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. 2014 Nov 12;9(11):e112562.
doi: 10.1371/journal.pone.0112562. eCollection 2014.

The Vocal Repertoire of Adult and Neonate Giant Otters (Pteronura Brasiliensis)

Free PMC article

The Vocal Repertoire of Adult and Neonate Giant Otters (Pteronura Brasiliensis)

Christina A S Mumm et al. PLoS One. .
Free PMC article


Animals use vocalizations to exchange information about external events, their own physical or motivational state, or about individuality and social affiliation. Infant babbling can enhance the development of the full adult vocal repertoire by providing ample opportunity for practice. Giant otters are very social and frequently vocalizing animals. They live in highly cohesive groups, generally including a reproductive pair and their offspring born in different years. This basic social structure may vary in the degree of relatedness of the group members. Individuals engage in shared group activities and different social roles and thus, the social organization of giant otters provides a basis for complex and long-term individual relationships. We recorded and analysed the vocalizations of adult and neonate giant otters from wild and captive groups. We classified the adult vocalizations according to their acoustic structure, and described their main behavioural context. Additionally, we present the first description of vocalizations uttered in babbling bouts of new born giant otters. We expected to find 1) a sophisticated vocal repertoire that would reflect the species' complex social organisation, 2) that giant otter vocalizations have a clear relationship between signal structure and function, and 3) that the vocal repertoire of new born giant otters would comprise age-specific vocalizations as well as precursors of the adult repertoire. We found a vocal repertoire with 22 distinct vocalization types produced by adults and 11 vocalization types within the babbling bouts of the neonates. A comparison within the otter subfamily suggests a relation between vocal and social complexity, with the giant otters being the socially and vocally most complex species.

Conflict of interest statement

Competing Interests: The authors have declared that no competing interests exist.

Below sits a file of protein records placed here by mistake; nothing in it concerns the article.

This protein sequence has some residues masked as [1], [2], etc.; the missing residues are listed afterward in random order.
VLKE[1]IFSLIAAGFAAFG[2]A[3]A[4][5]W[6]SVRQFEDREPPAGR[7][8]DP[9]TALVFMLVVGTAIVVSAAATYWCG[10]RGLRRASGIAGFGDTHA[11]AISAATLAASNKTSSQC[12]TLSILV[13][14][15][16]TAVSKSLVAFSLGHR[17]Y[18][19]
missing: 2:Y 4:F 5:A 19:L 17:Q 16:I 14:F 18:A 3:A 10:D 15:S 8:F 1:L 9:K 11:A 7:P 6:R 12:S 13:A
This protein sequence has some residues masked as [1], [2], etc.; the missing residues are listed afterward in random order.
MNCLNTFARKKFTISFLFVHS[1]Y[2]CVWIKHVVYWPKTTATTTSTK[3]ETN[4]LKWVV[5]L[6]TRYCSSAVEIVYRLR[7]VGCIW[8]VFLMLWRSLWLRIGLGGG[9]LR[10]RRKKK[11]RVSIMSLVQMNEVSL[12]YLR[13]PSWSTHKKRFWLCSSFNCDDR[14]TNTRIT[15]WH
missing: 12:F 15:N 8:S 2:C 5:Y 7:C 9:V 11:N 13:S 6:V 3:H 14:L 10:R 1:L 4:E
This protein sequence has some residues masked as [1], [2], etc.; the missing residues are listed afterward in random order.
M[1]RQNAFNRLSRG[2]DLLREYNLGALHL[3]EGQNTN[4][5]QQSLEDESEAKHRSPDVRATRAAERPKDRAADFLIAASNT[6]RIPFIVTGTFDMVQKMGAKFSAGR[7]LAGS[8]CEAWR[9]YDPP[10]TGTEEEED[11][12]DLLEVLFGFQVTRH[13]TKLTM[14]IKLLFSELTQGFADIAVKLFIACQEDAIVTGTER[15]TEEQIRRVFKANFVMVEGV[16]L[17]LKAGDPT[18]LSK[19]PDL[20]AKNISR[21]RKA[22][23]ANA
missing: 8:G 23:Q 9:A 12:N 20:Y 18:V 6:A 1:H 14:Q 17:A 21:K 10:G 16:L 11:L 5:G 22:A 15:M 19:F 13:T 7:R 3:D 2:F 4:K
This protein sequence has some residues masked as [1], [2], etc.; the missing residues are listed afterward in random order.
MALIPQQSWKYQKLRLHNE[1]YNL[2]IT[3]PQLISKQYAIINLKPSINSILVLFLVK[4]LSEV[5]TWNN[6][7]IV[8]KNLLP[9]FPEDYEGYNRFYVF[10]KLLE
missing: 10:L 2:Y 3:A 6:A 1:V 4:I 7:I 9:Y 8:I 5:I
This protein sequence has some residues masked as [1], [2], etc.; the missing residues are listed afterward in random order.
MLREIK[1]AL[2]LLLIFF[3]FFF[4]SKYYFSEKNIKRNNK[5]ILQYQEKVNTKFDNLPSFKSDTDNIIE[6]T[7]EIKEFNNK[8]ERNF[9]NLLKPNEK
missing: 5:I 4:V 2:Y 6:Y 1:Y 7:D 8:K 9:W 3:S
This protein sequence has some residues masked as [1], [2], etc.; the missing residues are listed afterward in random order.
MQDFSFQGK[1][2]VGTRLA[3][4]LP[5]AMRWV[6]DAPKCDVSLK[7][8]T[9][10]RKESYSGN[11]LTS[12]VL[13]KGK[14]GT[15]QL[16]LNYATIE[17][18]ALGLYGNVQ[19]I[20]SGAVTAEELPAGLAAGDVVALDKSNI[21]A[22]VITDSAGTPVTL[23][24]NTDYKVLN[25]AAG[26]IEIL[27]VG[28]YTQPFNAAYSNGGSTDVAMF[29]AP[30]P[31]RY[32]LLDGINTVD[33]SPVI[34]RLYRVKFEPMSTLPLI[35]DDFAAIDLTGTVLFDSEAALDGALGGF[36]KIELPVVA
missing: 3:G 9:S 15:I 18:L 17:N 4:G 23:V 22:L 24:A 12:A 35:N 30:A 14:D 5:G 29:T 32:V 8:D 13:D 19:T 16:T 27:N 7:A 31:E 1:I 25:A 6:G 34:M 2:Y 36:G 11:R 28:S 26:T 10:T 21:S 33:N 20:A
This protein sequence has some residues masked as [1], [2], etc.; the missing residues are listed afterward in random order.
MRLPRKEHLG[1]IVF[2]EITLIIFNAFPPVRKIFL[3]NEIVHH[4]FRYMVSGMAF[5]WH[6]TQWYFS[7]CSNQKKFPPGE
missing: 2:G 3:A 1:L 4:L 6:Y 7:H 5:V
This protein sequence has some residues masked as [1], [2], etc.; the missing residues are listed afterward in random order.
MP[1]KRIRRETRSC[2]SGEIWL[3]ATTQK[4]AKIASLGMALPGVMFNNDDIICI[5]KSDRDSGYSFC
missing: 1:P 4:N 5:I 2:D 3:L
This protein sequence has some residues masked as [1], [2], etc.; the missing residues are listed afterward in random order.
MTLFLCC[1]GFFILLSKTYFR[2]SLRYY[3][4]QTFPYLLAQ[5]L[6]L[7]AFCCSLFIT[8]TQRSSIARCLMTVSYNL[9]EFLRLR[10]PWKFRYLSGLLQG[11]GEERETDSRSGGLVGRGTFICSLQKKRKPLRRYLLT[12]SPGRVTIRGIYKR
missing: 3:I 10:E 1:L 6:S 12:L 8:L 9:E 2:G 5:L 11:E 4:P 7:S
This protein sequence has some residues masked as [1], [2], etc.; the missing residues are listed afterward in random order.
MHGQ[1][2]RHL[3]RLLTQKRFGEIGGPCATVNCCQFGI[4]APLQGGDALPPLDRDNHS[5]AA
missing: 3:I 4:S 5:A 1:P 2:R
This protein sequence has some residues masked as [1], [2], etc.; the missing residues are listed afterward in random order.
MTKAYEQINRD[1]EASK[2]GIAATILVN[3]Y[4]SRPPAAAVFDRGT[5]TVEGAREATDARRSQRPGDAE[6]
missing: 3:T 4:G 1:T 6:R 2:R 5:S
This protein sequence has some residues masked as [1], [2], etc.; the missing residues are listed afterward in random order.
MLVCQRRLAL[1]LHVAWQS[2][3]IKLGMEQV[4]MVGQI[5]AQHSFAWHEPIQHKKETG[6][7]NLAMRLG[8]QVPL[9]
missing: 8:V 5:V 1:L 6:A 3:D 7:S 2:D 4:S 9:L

Figure 1
Figure 1. Exemplary calls for the vocal repertoire of giant otters.
Calls were obtained from wild and captive individuals. The spectrograms depict frequency over time and were generated using a 1024-point FFT and a Hann window with 75% overlap. The oscillograms show pressure changes over time. a) Cohesion: contact and coordination calls. From left to right: bark, close call, contact call, contact call gradation, hum, hum gradation, hum short, isolation call, whistle, whistle double, and underwater call. b) Alarm calls. From left to right: growl, hah!, snort, and wavering scream. c) Begging calls. From left to right: ascending scream, begging call, begging scream, begging scream gradation, and whine. d) Other calls. From left to right: mating call and suckling call.
Figure 2
Figure 2. Signal space of the giant otters’ adult vocal repertoire defined by the first two discriminant functions.
Symbols indicate group centroids. Discriminant function 1 was mainly shaped by the peak frequency within subunit 1 and the fundamental frequency at 1/3 duration of the entire call (combined in one principal component). Discriminant function 2 was mainly shaped by the average entropy in the subunits 2 and 3 (combined in another principal component).
Figure 3
Figure 3. Exemplary calls from neonate giant otters.
Vocalizations were recorded from one wild and one captive litter. The spectrograms depict frequency over time and were generated using a 1024-point FFT and a Hann window with 75% overlap. The oscillograms show pressure changes over time. a) Begging call-like vocalization. b) Contact call-like vocalizations. c) Distress call 1. d) Hums. From left to right: bark-like call, hum-like call, and distress call 2. e) Hum gradation-like vocalization. f) Suckling call. g) Whistles. From left to right: high whistle, whistle, and low whistle.

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Grant support

The German Academic Exchange Service ( granted a short time stipend for graduate students to CASM, D/10/520, which covered the travelling expenses for the data collection in Peru from September 12th to December 8th in 2011. The Landesgraduiertenförderung Baden-Württemberg ( is funding the graduate study of CASM, funding number 1104, 2012-2014. The funders had no role in study design, data collection and analysis, decision to publish, or preparation of the manuscript.